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In 2015, Kwanghi established his own Asian-style sauce brand - ChanChan - which is available to buy online and has recently launched in Lidl and Aldi stores across the country.

He worked as the head chef in the Michelin star restaurant at Cliff House Hotel in Waterford for over three years before deciding to set up his own restaurant in Dublin.

When the pandemic hit in 2020, he began to focus more on the food truck to keep the business going, serving up food in the car park of the Leopardstown Inn while the pub was closed due to restrictions.

Kwanghi revealed: "We were quite popular with the locals all around and we got busier and busier."

The truck has since moved on to a sister pub premises - Baker’s Corner in Deansgrange - and has continued to gain momentum. Kwanghi says: "There’s so much interest in it, it’s crazy. So many people come up to us and say: 'We’ve heard about your food’."

While working in a restaurant obviously differs from operating out of a food truck, Kwanghi has learned a lot from the experience:

"You can really get in touch with the customers, they can see you cooking the food and I just think that’s the way to go forward. You can bring flavours and different styles of food to customers who don’t normally try it and change their mind about it," he added.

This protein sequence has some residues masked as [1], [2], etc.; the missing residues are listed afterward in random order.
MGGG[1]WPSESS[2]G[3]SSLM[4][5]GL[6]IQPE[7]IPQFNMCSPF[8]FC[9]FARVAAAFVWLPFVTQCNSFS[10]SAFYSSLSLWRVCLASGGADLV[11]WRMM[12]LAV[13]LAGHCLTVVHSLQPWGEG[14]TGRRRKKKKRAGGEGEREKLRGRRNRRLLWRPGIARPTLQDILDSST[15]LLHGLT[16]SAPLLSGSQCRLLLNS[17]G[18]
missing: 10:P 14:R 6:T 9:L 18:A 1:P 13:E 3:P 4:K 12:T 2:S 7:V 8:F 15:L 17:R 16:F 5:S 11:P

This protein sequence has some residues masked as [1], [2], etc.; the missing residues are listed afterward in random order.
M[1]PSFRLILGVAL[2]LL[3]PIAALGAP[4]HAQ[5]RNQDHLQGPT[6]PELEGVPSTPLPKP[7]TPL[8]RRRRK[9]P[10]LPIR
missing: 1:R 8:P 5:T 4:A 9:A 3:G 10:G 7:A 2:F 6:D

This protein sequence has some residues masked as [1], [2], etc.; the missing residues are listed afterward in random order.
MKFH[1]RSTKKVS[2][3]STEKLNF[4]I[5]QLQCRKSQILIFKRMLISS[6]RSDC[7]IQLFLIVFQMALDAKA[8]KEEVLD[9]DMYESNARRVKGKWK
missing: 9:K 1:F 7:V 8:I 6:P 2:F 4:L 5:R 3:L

Kwanghi aspires to continue to grow his restaurant business and sauce brand in the future, as he explained: "We’re hoping to get back to normal but the food truck has saved us and we kept all our staff on, that’s the really good thing. It has also pushed our brand out in a different way than I thought it would have."

He added that he plans to re-open the restaurant in the coming weeks and bring the ‘bites’ concept from the food truck along with it.

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With so much uncertainty across the industry at the moment, it’s difficult to predict what food trends will continue, but it seems there could be potential for growth in the food truck scene in a post-pandemic world.

Kwanghi shared that while some vendors will likely go back to serving only in traditional dining settings, there is an opportunity to bring unique styles of cooking to new customers in different locations with food trucks.

"I don’t think many [food trucks] will stay around when restaurants reopen again but I do think there will be an extension for restaurants to bring their brand to a different market and to bring their businesses to younger people and to festivals with different concepts."

"There are some really good food trucks out there and everyone is really interested in food these days. It’s a huge thing and I definitely think it’s going to continue to grow."

- Written by Hannah Moran

7UP Free are proud partners of the Battle of the Food Trucks exclusively on RTÉ Player. Friends, food and 7UP Free. Clearly Great Moments. Clearly 7UP Free.

Don't forget to join host James Patrice each week as things heat up in the battle to crown Ireland's best food truck. Watch it here now on RTÉ Player.